Taking Time Off

Taking Time Off

Cuddyer's Corner
By Michael Cuddyer

Former Major Leaguer discusses how taking time away from baseball each year is not just acceptable, but necessary. To have your topics or questions answered by Michael Cuddyer, submit them using #USABMailbag on Instagram, Facebook or Twitter.

Michael Cuddyer is a contributor to the USA Baseball Sport Development blog, and is a 15-year MLB veteran and two-time All-Star, spending his career playing for the Minnesota Twins, Colorado Rockies and the New York Mets. A member of the USA Baseball 18U National Team in 1996 and 1997, Cuddyer was then named the 1997 Virginia Player of the Year, Gatorade National Player of the Year, and was a member of USA Today’s All-Star team. He was selected ninth overall in the 1997 MLB Amateur Player Draft by the Minnesota Twins.

 Get Out of Your Usual Bubble

Get Out of Your Usual Bubble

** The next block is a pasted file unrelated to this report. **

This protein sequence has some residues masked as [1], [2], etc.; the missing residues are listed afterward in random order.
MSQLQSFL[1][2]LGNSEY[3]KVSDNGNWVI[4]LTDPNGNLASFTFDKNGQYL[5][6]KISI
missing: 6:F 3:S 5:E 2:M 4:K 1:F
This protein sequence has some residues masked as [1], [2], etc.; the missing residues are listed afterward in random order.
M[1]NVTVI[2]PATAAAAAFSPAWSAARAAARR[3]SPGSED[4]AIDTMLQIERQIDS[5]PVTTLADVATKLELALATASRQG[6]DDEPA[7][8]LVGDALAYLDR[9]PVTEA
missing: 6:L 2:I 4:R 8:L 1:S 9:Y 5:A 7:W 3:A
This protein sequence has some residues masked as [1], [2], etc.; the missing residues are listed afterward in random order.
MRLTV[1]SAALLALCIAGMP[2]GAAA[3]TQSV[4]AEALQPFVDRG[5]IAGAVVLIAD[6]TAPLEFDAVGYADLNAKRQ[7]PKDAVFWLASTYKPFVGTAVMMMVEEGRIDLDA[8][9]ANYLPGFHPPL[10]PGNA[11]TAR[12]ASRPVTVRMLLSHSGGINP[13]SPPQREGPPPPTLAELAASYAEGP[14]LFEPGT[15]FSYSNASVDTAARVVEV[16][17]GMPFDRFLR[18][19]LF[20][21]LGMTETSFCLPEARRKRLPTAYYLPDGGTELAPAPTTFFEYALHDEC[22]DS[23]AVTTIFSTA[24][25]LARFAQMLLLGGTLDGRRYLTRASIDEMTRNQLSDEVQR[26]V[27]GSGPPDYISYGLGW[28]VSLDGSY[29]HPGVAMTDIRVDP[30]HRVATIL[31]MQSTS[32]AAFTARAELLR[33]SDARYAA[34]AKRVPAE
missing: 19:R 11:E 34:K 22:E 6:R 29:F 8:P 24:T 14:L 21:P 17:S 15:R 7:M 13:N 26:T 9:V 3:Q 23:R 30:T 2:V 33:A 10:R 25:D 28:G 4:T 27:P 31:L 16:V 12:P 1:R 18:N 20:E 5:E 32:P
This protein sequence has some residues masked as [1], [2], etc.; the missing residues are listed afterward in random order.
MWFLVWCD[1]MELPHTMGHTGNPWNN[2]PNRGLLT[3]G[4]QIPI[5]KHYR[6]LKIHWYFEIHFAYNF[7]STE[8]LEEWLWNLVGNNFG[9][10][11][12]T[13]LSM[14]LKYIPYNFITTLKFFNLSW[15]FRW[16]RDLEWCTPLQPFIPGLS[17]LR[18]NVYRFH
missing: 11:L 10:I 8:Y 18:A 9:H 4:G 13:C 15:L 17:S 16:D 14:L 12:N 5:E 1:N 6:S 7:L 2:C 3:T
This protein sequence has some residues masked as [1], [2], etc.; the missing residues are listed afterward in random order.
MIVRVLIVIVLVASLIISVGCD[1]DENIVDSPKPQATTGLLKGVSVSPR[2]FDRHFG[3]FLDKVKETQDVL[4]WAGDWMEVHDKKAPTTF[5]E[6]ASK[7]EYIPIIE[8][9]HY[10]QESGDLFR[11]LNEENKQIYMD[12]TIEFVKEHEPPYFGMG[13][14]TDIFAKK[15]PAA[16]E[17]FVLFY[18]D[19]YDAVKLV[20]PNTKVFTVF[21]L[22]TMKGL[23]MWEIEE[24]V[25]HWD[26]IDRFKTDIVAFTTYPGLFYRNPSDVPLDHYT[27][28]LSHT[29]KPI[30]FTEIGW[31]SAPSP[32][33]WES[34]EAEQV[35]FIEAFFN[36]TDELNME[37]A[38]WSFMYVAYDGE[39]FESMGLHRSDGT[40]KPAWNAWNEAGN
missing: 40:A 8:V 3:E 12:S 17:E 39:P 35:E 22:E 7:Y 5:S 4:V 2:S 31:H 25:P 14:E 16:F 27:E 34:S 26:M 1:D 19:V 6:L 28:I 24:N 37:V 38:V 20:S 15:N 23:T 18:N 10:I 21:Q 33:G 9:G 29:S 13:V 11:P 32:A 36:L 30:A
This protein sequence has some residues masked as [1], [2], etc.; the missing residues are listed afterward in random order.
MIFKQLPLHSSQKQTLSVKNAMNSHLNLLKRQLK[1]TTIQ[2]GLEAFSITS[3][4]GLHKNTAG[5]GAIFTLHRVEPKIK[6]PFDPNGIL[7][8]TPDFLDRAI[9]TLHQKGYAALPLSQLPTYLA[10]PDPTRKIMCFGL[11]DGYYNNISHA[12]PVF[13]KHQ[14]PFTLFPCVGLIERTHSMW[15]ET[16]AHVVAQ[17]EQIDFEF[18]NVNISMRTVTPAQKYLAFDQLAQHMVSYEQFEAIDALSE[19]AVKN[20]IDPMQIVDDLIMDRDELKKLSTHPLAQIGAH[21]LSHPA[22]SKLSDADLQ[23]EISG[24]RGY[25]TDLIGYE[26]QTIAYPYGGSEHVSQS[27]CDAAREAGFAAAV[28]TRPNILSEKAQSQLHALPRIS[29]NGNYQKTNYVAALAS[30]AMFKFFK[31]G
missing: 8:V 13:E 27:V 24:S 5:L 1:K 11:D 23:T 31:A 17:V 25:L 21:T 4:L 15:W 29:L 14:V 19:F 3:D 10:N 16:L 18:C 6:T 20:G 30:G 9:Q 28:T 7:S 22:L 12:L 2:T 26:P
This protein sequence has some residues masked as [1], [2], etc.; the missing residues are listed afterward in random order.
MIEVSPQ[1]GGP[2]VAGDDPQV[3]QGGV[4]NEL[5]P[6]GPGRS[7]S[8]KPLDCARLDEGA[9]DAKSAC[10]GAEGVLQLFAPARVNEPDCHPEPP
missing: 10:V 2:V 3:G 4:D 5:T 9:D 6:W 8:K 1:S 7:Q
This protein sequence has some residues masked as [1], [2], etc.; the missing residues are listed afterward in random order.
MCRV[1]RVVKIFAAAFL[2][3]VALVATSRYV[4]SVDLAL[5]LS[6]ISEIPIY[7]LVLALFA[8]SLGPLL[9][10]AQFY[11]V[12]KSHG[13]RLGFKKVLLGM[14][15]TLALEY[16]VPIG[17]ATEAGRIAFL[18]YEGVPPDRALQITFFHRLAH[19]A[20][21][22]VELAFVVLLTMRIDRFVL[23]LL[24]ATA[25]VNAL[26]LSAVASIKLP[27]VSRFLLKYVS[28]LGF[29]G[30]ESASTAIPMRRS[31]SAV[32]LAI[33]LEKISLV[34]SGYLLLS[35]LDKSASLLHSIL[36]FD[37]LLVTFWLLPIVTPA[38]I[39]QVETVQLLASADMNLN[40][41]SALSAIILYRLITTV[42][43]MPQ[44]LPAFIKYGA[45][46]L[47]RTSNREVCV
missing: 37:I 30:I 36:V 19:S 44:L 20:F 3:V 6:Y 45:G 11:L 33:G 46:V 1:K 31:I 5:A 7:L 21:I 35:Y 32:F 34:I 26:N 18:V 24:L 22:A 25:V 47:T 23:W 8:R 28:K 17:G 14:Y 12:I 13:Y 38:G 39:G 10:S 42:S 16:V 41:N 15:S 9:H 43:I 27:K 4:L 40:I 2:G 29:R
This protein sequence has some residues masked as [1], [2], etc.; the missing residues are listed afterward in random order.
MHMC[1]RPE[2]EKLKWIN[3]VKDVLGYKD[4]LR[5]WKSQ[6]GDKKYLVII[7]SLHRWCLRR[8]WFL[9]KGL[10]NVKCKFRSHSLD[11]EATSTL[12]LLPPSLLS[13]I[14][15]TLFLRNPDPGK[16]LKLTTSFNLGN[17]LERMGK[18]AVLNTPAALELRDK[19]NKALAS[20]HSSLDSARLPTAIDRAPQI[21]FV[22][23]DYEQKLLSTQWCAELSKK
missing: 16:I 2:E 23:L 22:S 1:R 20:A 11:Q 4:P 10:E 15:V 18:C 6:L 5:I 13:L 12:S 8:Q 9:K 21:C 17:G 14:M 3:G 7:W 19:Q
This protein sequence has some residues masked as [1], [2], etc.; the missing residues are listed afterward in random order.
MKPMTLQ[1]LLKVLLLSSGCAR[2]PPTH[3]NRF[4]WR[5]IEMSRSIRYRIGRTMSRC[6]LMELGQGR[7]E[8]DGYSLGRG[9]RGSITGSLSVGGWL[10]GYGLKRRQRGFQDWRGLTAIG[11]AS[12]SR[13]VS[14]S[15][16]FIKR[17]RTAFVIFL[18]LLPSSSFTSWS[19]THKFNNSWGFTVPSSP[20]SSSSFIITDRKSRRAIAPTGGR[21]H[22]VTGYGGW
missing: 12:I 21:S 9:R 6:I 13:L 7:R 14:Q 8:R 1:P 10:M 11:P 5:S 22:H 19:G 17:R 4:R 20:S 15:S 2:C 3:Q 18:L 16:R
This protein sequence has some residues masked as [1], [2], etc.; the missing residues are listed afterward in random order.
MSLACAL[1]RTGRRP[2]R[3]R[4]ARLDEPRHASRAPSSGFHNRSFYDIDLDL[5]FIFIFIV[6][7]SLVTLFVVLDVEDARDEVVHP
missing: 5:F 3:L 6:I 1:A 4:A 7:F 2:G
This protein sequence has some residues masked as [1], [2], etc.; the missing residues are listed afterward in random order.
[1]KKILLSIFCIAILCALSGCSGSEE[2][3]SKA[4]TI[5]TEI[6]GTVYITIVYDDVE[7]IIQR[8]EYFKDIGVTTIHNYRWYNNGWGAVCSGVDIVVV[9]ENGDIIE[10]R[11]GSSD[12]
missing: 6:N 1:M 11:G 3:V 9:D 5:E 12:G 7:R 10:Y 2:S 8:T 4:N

FUNdamental Skills
By Darren Fenster

October 10 marked Opening Day for the 2017 edition of the Arizona Fall League, a “polishing-off school” of sorts for some of the game’s top prospects who are on the brink of the Major Leagues. The 32-game schedule allows for a select few players from the upper-level Minor Leaguers of all 30 MLB clubs to get just a few more at bats or innings before heading into the offseason. The AFL provides an incredible opportunity for development not just for those players fortunate enough to be selected to play, but also for the coaches chosen to coach. This fall, I have the privilege of being one of those coaches.